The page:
Thanks to a significant and sustained investment over many years, Australia will soon boast a ‘fifth-generation’ air force. While there is no similar ‘generational’ construct for land forces, if there was, Australia’s army by comparison is probably ‘fourth-generation’ at best in relative terms.
The Army’s story of capability development has been one of slow and steady evolution rather than innovative revolution. That’s okay, but I believe that we have the ability, and need, to get better at design and development. Having our Army within the same technological generation as the rest of the joint force is a reasonable aspiration in this era of digital connectivity. And it is a necessity if we are to realise the true combat value of joint operations. My sense is that perhaps the Army, of the three services in Australia’s joint force, may have a slight advantage with respect to innovation and risk. Let me explain.
Australia’s 2016 Defence White Paper, the Defence Integrated Investment Program and the Defence Industry Policy Statement set out a long-term capability acquisition program. Just under 20 per cent of the dollar value of planned acquisitions could be classified broadly as joint land capabilities.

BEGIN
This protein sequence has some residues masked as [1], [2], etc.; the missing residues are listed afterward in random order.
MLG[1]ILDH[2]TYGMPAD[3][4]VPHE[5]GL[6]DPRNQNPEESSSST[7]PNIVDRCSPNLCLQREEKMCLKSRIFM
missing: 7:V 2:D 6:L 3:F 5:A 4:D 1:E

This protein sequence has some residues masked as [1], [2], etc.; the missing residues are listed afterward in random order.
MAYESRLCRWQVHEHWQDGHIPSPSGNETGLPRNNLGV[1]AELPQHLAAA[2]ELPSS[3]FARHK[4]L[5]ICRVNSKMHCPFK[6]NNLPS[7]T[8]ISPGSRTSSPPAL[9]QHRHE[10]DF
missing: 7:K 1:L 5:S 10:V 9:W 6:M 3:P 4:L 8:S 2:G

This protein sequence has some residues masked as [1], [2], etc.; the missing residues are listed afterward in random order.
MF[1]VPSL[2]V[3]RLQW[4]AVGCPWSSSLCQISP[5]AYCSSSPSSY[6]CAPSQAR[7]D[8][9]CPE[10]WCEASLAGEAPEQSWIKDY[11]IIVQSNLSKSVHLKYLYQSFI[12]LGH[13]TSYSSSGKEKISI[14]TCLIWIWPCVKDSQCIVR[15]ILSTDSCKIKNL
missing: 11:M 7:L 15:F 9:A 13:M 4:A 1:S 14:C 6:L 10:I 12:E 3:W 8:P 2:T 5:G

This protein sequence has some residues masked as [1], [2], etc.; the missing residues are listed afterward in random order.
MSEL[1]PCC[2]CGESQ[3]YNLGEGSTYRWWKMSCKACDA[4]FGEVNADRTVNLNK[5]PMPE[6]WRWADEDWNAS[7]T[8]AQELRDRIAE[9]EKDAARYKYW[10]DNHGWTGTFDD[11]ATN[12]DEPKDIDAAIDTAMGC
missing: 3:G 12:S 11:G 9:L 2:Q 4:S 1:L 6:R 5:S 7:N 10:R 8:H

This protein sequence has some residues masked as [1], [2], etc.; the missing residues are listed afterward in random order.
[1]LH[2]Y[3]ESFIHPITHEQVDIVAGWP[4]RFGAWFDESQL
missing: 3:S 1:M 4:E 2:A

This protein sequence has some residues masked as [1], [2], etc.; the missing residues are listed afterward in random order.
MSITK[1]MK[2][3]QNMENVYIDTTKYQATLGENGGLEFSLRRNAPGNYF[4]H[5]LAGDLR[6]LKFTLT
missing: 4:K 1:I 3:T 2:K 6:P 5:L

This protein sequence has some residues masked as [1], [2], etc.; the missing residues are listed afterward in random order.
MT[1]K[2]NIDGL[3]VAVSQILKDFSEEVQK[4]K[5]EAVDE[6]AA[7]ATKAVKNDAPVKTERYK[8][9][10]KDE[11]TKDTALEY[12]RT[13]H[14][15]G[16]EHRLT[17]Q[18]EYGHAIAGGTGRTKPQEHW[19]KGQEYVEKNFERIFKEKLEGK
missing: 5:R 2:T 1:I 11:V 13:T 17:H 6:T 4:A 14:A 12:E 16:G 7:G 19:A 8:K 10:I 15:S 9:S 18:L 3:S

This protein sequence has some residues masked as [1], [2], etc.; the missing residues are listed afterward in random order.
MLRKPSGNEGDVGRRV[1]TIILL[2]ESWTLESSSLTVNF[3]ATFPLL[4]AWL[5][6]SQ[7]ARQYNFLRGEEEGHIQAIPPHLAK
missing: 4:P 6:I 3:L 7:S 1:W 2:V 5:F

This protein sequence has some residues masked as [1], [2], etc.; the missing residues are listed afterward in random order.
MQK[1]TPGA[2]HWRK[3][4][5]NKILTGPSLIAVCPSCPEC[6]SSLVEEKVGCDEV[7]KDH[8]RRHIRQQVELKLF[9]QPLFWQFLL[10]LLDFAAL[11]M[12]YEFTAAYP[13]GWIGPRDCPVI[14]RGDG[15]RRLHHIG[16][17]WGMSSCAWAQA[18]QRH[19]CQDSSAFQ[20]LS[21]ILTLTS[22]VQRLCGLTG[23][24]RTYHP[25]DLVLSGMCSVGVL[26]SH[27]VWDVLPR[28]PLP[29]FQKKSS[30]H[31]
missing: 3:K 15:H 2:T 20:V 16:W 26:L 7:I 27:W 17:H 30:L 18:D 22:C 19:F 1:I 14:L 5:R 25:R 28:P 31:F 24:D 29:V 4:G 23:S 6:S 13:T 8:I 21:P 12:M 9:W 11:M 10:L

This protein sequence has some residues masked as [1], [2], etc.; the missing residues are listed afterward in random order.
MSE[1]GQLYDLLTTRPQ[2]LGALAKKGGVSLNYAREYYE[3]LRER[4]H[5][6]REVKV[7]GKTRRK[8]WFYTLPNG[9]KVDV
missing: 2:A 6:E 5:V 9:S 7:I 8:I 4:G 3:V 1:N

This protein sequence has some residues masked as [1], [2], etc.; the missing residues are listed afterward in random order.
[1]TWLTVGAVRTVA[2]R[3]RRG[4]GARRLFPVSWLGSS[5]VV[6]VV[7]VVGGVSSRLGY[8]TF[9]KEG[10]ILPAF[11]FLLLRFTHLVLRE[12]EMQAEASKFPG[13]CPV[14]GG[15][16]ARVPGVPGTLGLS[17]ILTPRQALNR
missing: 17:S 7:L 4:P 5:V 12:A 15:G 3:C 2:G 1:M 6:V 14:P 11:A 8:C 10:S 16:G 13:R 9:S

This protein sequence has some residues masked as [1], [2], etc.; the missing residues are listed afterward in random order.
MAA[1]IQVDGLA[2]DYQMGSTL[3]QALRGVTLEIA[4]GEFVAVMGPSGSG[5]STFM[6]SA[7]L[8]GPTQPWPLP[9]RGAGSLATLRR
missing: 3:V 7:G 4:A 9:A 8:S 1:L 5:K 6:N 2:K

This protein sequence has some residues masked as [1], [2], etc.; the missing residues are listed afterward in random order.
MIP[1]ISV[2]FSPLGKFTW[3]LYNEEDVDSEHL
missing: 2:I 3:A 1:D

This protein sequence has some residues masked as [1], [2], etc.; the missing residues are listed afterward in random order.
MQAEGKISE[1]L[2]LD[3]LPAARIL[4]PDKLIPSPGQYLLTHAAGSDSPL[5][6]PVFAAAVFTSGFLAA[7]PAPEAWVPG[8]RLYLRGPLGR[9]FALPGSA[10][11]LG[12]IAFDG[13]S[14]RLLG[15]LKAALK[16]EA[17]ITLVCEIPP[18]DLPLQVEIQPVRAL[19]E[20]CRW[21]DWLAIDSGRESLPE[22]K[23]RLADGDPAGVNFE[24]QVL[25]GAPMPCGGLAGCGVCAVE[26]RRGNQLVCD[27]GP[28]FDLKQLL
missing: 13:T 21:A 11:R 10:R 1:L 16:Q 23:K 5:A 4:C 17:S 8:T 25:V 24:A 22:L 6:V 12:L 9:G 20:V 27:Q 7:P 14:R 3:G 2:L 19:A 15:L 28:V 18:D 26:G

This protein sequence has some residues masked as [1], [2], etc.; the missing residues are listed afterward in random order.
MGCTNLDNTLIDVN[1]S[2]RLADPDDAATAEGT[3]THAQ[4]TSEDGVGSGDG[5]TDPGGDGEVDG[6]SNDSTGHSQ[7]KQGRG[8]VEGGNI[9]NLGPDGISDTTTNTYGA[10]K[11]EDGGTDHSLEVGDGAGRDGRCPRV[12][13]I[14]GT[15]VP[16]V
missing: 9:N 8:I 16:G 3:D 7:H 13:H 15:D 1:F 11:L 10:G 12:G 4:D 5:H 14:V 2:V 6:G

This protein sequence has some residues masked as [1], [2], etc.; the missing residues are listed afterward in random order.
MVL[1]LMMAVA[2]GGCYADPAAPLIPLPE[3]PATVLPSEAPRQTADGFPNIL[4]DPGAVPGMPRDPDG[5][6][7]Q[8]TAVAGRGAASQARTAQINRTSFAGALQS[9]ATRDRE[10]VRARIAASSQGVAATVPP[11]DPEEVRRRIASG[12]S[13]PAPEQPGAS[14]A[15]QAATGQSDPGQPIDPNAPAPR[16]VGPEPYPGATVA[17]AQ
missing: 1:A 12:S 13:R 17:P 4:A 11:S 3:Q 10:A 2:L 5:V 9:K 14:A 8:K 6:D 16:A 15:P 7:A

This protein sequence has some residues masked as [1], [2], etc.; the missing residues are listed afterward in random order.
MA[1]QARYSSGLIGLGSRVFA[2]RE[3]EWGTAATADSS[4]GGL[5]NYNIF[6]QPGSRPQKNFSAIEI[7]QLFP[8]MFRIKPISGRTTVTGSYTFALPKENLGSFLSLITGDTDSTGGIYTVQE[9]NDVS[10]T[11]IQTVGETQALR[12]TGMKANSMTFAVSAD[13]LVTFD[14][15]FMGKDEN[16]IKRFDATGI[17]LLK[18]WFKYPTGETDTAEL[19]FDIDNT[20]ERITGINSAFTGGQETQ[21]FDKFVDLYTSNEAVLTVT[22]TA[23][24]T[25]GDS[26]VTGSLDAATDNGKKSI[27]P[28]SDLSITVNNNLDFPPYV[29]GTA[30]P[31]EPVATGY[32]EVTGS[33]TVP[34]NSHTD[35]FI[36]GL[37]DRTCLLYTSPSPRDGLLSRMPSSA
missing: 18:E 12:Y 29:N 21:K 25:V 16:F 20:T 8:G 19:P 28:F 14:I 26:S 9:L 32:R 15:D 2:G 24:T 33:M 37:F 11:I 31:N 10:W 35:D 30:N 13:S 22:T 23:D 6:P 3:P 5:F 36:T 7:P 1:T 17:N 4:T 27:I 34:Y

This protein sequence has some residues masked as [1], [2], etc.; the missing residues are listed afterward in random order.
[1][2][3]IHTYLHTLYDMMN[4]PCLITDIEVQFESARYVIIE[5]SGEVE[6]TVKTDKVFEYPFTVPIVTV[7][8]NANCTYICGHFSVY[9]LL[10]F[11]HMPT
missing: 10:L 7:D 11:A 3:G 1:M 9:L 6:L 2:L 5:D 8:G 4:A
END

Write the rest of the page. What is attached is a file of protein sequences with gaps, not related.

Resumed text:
Now please don’t get me wrong – I am appreciative for what we have and what we are getting. And any money spent on our sister services that enhances the wider joint force effect is a great thing – ultimately it helps keep our soldiers, and our nation, safe.
The point which I seek to make is that both the net cost of the capabilities and platforms Army needs, and the net amount in the Integrated Investment Program, are nowhere near the scale of non-Army acquisitions. And while I am hesitant to refer to them as ‘cheap’, the relative amount spent on iconic land projects compared to projects such as the joint strike fighter or future submarines means there is also relatively less national risk and potentially the ability for more innovative approaches. Arguably, ‘Army’ money is more disaggregated, malleable and some of it can bear a larger number of smaller tranches of risk opportunity. Spiral risk development if you will.
Of course, Major General McLachlan, as the Head of Modernisation and Strategic Plans–Army keeps reminding me, the downside of our smaller dollar value projects are smaller science and technology budgets within those projects. So we need to think clearly and creatively about how we maximise the return on both our, and other’s, science and technology investment.